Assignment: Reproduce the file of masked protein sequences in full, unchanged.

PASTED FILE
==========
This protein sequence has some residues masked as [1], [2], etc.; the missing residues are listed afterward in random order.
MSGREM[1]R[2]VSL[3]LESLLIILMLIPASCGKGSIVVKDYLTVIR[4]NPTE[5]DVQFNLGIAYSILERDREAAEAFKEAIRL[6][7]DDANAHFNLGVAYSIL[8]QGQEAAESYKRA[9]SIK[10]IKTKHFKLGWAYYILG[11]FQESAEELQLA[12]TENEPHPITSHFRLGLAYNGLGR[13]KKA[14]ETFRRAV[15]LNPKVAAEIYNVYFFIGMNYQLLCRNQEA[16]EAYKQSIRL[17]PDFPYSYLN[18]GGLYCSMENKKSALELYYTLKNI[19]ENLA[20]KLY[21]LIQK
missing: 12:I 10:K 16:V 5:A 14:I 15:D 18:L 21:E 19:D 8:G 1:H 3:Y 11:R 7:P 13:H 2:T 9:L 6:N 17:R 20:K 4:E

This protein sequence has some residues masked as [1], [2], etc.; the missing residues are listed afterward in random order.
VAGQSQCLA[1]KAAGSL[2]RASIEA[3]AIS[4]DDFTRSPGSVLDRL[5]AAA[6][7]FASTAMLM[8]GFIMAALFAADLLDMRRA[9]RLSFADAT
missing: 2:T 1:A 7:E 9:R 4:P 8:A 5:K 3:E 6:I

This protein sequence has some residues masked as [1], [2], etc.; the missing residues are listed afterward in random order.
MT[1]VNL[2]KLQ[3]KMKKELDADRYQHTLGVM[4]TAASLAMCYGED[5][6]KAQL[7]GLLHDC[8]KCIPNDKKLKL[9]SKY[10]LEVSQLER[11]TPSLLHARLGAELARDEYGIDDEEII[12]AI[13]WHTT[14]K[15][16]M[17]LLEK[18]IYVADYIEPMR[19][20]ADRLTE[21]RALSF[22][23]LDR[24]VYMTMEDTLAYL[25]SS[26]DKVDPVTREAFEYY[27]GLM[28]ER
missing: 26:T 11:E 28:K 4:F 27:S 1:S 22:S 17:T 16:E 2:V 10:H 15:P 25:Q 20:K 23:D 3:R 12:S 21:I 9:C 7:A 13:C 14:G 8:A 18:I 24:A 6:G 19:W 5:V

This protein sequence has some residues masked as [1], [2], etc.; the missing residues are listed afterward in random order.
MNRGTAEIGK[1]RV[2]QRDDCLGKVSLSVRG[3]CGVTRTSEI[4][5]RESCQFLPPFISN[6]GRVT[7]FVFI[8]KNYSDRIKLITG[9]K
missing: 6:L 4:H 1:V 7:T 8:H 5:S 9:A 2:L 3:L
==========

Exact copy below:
This protein sequence has some residues masked as [1], [2], etc.; the missing residues are listed afterward in random order.
MSGREM[1]R[2]VSL[3]LESLLIILMLIPASCGKGSIVVKDYLTVIR[4]NPTE[5]DVQFNLGIAYSILERDREAAEAFKEAIRL[6][7]DDANAHFNLGVAYSIL[8]QGQEAAESYKRA[9]SIK[10]IKTKHFKLGWAYYILG[11]FQESAEELQLA[12]TENEPHPITSHFRLGLAYNGLGR[13]KKA[14]ETFRRAV[15]LNPKVAAEIYNVYFFIGMNYQLLCRNQEA[16]EAYKQSIRL[17]PDFPYSYLN[18]GGLYCSMENKKSALELYYTLKNI[19]ENLA[20]KLY[21]LIQK
missing: 12:I 10:K 16:V 5:A 14:I 15:D 18:L 21:E 19:D 8:G 1:H 3:Y 11:R 7:P 13:H 2:T 9:L 6:N 17:R 20:K 4:E

This protein sequence has some residues masked as [1], [2], etc.; the missing residues are listed afterward in random order.
VAGQSQCLA[1]KAAGSL[2]RASIEA[3]AIS[4]DDFTRSPGSVLDRL[5]AAA[6][7]FASTAMLM[8]GFIMAALFAADLLDMRRA[9]RLSFADAT
missing: 2:T 1:A 7:E 9:R 4:P 8:A 5:K 3:E 6:I

This protein sequence has some residues masked as [1], [2], etc.; the missing residues are listed afterward in random order.
MT[1]VNL[2]KLQ[3]KMKKELDADRYQHTLGVM[4]TAASLAMCYGED[5][6]KAQL[7]GLLHDC[8]KCIPNDKKLKL[9]SKY[10]LEVSQLER[11]TPSLLHARLGAELARDEYGIDDEEII[12]AI[13]WHTT[14]K[15][16]M[17]LLEK[18]IYVADYIEPMR[19][20]ADRLTE[21]RALSF[22][23]LDR[24]VYMTMEDTLAYL[25]SS[26]DKVDPVTREAFEYY[27]GLM[28]ER
missing: 26:T 11:E 28:K 4:F 27:S 1:S 22:S 17:T 16:E 2:V 10:H 15:P 25:Q 20:K 23:D 3:R 12:S 21:I 9:C 7:A 13:C 14:G 8:A 18:I 24:A 6:G 19:W 5:V

This protein sequence has some residues masked as [1], [2], etc.; the missing residues are listed afterward in random order.
MNRGTAEIGK[1]RV[2]QRDDCLGKVSLSVRG[3]CGVTRTSEI[4][5]RESCQFLPPFISN[6]GRVT[7]FVFI[8]KNYSDRIKLITG[9]K
missing: 6:L 4:H 1:V 7:T 8:H 5:S 9:A 2:L 3:L